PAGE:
NORTHCOM conducts many activities that are well beyond the scope of NORAD (domestic disaster relief, consequence management of domestic terrorist WMD usage, etc) NORTHCOM existed before we declined being part of ABM.

NORTHCOM was a 9/11 knee jerk. However it changed significantly with some of the disasters down here (Fires and Floods) - but the most significant aspect to the main separation is ABM.
- Domestic Response is 99% the National Guard, the fact the CG is the same and the staff nearly the same should shine a pretty big light that it exists simply due to concern with Canada's willingness to contribute to collective defense of NA.
 

SupersonicMax

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No, the ABM program was nested within NORTHCOM because Canada said no to BMD in 2005, so that ruled out putting it in NORAD, which is where it would have gone if Canada had agreed to BMD.
Precisely my point. It can’t be within NORAD because we don’t (didn’t?) want anything to do with it. It needed an organization that wasn’t a bilateral command.
 

YZT580

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But wouldn't the Government of Canada just take that as an opportunity to blame the paranoid Americans for raising prices and reducing jobs in Canada?
Would depend entirely (or almost) upon the attitude reflected in the press in all its forms. Trudeau and co. cannot get their version of events through to the public unless the press cooperates and prints or broadcasts that version. If they put events and results in front of the people and keep them their for longer than 48 hours you just might see change but it does require constant and consistent messaging.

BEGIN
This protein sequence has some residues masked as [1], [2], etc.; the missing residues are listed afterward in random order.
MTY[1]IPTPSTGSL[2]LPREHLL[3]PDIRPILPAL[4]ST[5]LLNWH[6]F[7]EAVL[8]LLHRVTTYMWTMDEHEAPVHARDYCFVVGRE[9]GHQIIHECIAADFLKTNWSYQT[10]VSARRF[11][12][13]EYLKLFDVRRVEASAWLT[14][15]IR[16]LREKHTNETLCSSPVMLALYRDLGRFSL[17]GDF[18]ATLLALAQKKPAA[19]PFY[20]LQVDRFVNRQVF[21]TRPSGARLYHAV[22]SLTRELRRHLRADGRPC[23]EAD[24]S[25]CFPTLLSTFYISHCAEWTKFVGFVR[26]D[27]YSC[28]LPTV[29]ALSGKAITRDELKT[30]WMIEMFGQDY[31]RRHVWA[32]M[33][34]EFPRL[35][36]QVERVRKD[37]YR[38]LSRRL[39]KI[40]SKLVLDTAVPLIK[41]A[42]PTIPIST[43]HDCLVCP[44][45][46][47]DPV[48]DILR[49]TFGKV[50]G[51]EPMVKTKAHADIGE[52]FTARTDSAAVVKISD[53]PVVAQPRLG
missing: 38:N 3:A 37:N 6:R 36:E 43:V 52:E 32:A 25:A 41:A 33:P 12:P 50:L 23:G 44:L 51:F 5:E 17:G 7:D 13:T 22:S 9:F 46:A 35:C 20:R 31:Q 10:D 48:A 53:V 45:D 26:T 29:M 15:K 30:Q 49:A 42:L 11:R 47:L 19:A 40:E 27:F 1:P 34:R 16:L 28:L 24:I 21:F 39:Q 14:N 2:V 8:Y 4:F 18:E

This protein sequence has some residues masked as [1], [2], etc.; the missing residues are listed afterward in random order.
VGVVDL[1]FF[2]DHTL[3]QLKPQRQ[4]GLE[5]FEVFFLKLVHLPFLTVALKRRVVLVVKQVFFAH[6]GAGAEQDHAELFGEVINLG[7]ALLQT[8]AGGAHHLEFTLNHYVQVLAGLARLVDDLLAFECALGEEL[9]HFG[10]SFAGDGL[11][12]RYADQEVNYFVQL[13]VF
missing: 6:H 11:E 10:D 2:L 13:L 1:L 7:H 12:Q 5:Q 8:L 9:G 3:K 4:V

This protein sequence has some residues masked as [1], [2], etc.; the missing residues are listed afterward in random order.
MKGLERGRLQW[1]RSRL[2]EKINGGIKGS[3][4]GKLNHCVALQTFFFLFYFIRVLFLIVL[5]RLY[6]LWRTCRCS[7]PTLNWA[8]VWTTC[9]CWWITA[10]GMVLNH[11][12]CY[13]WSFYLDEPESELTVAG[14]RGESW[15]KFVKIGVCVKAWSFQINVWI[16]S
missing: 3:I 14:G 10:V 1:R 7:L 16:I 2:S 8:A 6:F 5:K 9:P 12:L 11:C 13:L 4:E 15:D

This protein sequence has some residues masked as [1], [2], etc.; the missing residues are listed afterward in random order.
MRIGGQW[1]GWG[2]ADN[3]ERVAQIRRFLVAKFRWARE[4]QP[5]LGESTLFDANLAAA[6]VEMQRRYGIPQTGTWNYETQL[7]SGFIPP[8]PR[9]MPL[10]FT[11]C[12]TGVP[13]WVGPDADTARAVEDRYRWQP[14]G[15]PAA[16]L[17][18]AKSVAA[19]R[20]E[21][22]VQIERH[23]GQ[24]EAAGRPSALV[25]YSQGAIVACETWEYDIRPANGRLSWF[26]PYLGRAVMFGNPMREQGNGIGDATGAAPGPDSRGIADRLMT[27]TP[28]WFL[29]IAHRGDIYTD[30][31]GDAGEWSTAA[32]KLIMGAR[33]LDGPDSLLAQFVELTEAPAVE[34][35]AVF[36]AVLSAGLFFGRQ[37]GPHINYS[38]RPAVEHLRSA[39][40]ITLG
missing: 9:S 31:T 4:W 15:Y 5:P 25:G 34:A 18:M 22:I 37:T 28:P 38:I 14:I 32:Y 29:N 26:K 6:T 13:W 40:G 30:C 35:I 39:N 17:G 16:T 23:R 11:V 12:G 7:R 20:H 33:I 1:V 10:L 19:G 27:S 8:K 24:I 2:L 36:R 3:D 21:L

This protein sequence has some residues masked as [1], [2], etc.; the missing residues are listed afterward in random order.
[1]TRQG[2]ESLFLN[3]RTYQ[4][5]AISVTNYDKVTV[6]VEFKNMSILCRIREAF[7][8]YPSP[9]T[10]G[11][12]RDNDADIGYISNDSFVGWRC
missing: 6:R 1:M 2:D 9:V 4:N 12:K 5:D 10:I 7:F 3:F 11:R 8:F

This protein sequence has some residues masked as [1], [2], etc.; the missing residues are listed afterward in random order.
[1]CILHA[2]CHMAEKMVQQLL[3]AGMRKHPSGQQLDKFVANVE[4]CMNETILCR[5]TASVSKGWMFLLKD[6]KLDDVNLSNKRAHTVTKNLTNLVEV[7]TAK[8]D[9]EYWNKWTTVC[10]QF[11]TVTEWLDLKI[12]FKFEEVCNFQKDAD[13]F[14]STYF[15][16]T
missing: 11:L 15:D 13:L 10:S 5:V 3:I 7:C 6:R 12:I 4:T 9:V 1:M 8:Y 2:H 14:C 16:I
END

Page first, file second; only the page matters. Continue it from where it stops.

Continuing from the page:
CBH99

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But wouldn't the Government of Canada just take that as an opportunity to blame the paranoid Americans for raising prices and reducing jobs in Canada?
If their other CoA is to take ownership of some pretty stupid monetary policies that are contributing to everything getting more expensive… if they can paint someone else as the bad guy, they’ll probably go that route.

When I say GoC going that route, I really do mean Trudeau. Nothing personal (albeit I dislike him intensely) but he is the face & voice of the government, and he doesn’t seem to own much if it’s negative.
 

FJAG

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Canada spending almost $5B to upgrade continental defence, Anand says​

NORAD overhaul will replace aging radar stations in Far North​